Canadian-Trinidadian artist Curtis Talwst Santiago makes miniature dioramas staged within vintage jewelry boxes. Part of Frieze Focus, new and recent works from his ongoing Infinity series dating from 2018-20 are featured. (Dioramas $7,500-$8,500, Paintings and Mixed Media $25,000-$65,000)


$22,000 | RASHID JOHNSON, “Jonathan (Seeing in the Dark Series),” 1999 (gelatin silver print, Image: 10 1/2 x 13 1/4 inches / 26.7 x 33.7 cm; Framed: 18 1/2 × 21 1/4 × 1 5/8 inches / 47 × 54 × 4.1 cm), Unique. | © Rashid Johnson, Courtesy the artist and Gray Gallery

RASHID JOHNSON: Seeing in the Dark | Gray Gallery, Chicago/New York, N.Y.

Frieze Viewing Room / Gray Gallery Website

A Frieze Masters presentation, the gallery is showing photographic portraits of the homeless people Rashid Johnson came to know in downtown Chicago at the start of his career working from a South Michigan Avenue studio in 1998-99. ($22,000-$28,000)


From left, $24,000 | ARTIST UNKNOWN, Tall, horned Bobo funerary mask, circa 1930s (carved wood with earth pigments and indigenous fiber, 63 x 13 x 12 inches / 160.02 x 33.02 x 30.48 cm); and RESERVED | FAITH RINGGOLD, “Black Light Series #2: Man,” 1967 (oil on canvas, 30 inches x 24.02 inches / 76.2 cm x 61 cm). | Photo courtesy ACA Galleries

FAITH RINGGOLD: Ancestors & Antecedents | ACA Galleries, New York, N.Y.

Frieze Viewing Room / ACA Galleries Website

The Frieze Masters presentation includes seminal works by Faith Ringgold alongside Western and non-Western sources that have been an inspiration for six decades. The New Jersey-based artist’s paintings, prints, African masks, and painted tapestries, dating back to the mid-1960s, are in conversation with works by Jacob Lawrence, Ad Reinhardt, and Robert Gwathmey, as well as 20th century African sculpture. (Paintings POA, Tapestry Paintings $125,000-$325,000, African Masks $125,000, Various Prints $8,000-$40,000)


BEN ENWONWU, “Negritude,” 1980 (Gouache on paper, 29.53 x 20.67 inches / 75 cm x 52.5 cm). |

BEN ENWONWU | kó Gallery, Lagos, Nigeria

Frieze Viewing Room / kó Gallery Website

A pioneer of African modernism, Nigerian artist Ben Enwonwu (1917-1994) is regarded as the first artist from the continent to achieve global recognition and, in the past few years, has gained renewed attention. In the Spotlight section of Frieze Masters, the gallery is presenting 12 works dating from 1940-1980. The paintings and sculpture focus on “several recurring themes in the artist’s work: dances, performances and masquerades, reflective of the movements of Negritude and Pan-Africanism.” (£30,000-£50,000+, many works POA)


SOLD ($34,000) | Installation view of MIKE CLOUD, “Beheading James Slemp,” 2020 (oil on linen with mixed media, 68 x 132 x 4 inchens), Thomas Erben Gallery, New York, N.Y. | Courtesy Thomas Erben Gallery

MIKE CLOUD: New Paintings | Thomas Erben Gallery, New York, N.Y.

Frieze Viewing Room / Thomas Erben Gallery Website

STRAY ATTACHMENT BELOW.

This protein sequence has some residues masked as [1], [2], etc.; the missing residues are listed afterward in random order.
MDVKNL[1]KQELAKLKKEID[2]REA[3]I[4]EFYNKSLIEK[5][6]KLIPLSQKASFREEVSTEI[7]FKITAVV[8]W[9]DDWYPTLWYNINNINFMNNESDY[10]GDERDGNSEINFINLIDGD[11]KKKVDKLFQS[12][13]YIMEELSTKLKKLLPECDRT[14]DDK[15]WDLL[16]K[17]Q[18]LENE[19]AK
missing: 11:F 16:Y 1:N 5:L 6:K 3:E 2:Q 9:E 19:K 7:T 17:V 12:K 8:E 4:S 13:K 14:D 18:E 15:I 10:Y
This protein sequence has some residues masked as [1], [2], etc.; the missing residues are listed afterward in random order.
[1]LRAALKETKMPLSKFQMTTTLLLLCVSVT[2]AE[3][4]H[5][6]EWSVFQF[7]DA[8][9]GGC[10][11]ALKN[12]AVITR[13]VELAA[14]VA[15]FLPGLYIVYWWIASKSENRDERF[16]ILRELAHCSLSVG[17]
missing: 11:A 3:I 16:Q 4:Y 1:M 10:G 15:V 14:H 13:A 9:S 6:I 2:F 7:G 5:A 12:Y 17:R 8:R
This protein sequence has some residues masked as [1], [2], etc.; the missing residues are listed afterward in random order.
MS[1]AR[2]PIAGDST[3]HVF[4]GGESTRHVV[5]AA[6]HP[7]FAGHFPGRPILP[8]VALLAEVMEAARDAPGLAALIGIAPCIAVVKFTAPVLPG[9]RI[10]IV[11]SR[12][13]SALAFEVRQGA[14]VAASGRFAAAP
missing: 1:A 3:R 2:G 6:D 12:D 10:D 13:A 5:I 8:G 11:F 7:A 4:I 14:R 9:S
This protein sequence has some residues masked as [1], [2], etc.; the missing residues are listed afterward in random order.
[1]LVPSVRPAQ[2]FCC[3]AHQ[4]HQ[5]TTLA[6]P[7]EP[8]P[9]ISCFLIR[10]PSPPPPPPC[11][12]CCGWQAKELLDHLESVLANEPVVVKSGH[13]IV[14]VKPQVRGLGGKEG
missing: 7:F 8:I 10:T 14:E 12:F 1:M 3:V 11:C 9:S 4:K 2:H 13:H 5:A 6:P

Featured in the Possessions section curated by Zoé Whitley, Mike Cloud’s new paintings serve as memorials and speak to death, belief, and mourning. The Chicago-based artist describes them as shattered constructions with bold color and painterly surfaces. Cloud’s work is concurrently on view at the gallery’s New York City space. (Large Mixed-Media Works $18,000-$34,000, Small Paintings $7,000-$7,500)


SOLD | NATHANIEL MARY QUINN, “Big Hair,” 2020 (black charcoal, gouache, and soft pastel on Arches paper, 12 × 18 inches / 30.5 × 45.7 cm). | © Nathaniel Mary Quinn, Courtesy the artist and Gagosian Gallery

NATHANIEL MARY QUINN | Gagosian, New York, N.Y./London

Frieze Viewing Room / Gagosian Website

In the main section of Frieze, new works on paper by Nathaniel Mary Quinn are on view. The charcoal-on-paper “enhanced performance drawings” were made by the artist using both hands simultaneously (Quinn is ambidextrous) with added enhancements of gouache and soft pastel. Quinn’s first solo exhibition with Gagosian is concurrently on view in its Davis Street gallery space. CT


“Ben Enwonwu: The Making of an African Modernist” is described as an intellectual biography. “Denzil Forrester: A Survey” was published to accompany an exhibition at Stephen Friedman Gallery in London. A number of volumes explore the practice of Theaster Gates, including “Theaster Gates: Black Archive.” “Theaster Gates: Black Madonna” and “Theaster Gates: Every Square Needs a Circle” were both published this year. “Rashid Johnson: Message to Our Folks” is a comprehensive survey of the artist’s work through 2012. “Rashid Johnson: Anxious Men” offers an early exploration of his latest ongoing series. Also consider, “American People, Black Light: Faith Ringgold’s Paintings of the 1960s,” and the recently published volumes “Faith Ringgold: Die,” part of the Museum of Modern Art’s One on One series, and “Faith Ringgold,” which accompanied her exhibition at Serpentine Galleries in London.